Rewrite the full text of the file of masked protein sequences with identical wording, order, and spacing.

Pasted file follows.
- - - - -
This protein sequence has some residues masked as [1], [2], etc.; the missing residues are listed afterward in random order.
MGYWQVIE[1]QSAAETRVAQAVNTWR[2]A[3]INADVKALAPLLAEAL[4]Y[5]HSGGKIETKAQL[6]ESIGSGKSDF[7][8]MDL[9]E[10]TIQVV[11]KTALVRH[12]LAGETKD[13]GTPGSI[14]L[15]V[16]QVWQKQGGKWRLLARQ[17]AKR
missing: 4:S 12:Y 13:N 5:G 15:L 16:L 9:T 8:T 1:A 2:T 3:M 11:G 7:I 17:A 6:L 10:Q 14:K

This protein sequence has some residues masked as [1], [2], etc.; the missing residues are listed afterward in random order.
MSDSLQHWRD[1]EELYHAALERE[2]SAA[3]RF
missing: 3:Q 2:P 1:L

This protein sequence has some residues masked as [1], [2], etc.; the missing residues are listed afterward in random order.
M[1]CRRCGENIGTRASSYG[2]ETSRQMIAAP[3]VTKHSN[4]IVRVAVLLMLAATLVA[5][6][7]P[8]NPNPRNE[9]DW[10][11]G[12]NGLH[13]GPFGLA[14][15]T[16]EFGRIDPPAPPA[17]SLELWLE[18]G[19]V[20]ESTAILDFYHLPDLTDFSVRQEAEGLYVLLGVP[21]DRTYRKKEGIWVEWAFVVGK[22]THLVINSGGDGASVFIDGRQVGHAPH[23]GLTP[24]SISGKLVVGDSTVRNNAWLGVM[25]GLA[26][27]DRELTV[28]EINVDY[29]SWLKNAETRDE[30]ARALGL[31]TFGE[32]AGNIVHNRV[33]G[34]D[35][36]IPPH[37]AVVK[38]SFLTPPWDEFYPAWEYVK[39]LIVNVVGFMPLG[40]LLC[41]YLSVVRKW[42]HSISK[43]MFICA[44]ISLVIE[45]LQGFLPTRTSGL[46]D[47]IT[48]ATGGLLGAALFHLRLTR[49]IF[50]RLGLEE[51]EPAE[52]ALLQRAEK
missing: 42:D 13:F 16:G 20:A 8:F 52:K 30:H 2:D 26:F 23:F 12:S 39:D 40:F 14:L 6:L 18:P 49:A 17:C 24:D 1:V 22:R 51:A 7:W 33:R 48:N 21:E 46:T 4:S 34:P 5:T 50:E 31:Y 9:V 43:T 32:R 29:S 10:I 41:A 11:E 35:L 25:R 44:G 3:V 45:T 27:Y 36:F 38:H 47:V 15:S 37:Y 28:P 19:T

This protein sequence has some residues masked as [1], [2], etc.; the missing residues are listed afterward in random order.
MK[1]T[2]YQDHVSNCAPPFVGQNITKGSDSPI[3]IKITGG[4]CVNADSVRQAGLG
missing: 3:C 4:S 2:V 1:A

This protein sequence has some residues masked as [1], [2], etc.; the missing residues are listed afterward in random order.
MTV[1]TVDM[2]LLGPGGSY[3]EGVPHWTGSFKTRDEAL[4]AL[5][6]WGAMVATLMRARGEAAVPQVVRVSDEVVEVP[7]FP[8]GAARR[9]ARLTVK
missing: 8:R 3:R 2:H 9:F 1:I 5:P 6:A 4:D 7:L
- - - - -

This protein sequence has some residues masked as [1], [2], etc.; the missing residues are listed afterward in random order.
MGYWQVIE[1]QSAAETRVAQAVNTWR[2]A[3]INADVKALAPLLAEAL[4]Y[5]HSGGKIETKAQL[6]ESIGSGKSDF[7][8]MDL[9]E[10]TIQVV[11]KTALVRH[12]LAGETKD[13]GTPGSI[14]L[15]V[16]QVWQKQGGKWRLLARQ[17]AKR
missing: 4:S 12:Y 13:N 5:G 15:L 16:L 9:T 8:T 1:A 2:T 3:M 11:G 7:I 17:A 6:L 10:Q 14:K

This protein sequence has some residues masked as [1], [2], etc.; the missing residues are listed afterward in random order.
MSDSLQHWRD[1]EELYHAALERE[2]SAA[3]RF
missing: 3:Q 2:P 1:L

This protein sequence has some residues masked as [1], [2], etc.; the missing residues are listed afterward in random order.
M[1]CRRCGENIGTRASSYG[2]ETSRQMIAAP[3]VTKHSN[4]IVRVAVLLMLAATLVA[5][6][7]P[8]NPNPRNE[9]DW[10][11]G[12]NGLH[13]GPFGLA[14][15]T[16]EFGRIDPPAPPA[17]SLELWLE[18]G[19]V[20]ESTAILDFYHLPDLTDFSVRQEAEGLYVLLGVP[21]DRTYRKKEGIWVEWAFVVGK[22]THLVINSGGDGASVFIDGRQVGHAPH[23]GLTP[24]SISGKLVVGDSTVRNNAWLGVM[25]GLA[26][27]DRELTV[28]EINVDY[29]SWLKNAETRDE[30]ARALGL[31]TFGE[32]AGNIVHNRV[33]G[34]D[35][36]IPPH[37]AVVK[38]SFLTPPWDEFYPAWEYVK[39]LIVNVVGFMPLG[40]LLC[41]YLSVVRKW[42]HSISK[43]MFICA[44]ISLVIE[45]LQGFLPTRTSGL[46]D[47]IT[48]ATGGLLGAALFHLRLTR[49]IF[50]RLGLEE[51]EPAE[52]ALLQRAEK
missing: 42:D 13:F 16:G 20:A 8:F 52:K 30:H 2:D 26:F 23:F 12:S 39:D 40:F 14:L 6:L 18:P 49:A 17:C 24:D 1:V 22:R 51:A 7:W 33:R 48:N 21:E 46:T 4:S 34:P 5:T 50:E 31:Y 9:V 43:T 32:R 29:S 10:I 41:A 11:E 35:L 25:R 44:G 3:V 45:T 27:Y 36:F 38:H 47:V 15:S 37:Y 28:P 19:T

This protein sequence has some residues masked as [1], [2], etc.; the missing residues are listed afterward in random order.
MK[1]T[2]YQDHVSNCAPPFVGQNITKGSDSPI[3]IKITGG[4]CVNADSVRQAGLG
missing: 3:C 4:S 2:V 1:A

This protein sequence has some residues masked as [1], [2], etc.; the missing residues are listed afterward in random order.
MTV[1]TVDM[2]LLGPGGSY[3]EGVPHWTGSFKTRDEAL[4]AL[5][6]WGAMVATLMRARGEAAVPQVVRVSDEVVEVP[7]FP[8]GAARR[9]ARLTVK
missing: 8:R 3:R 2:H 9:F 1:I 5:P 6:A 4:D 7:L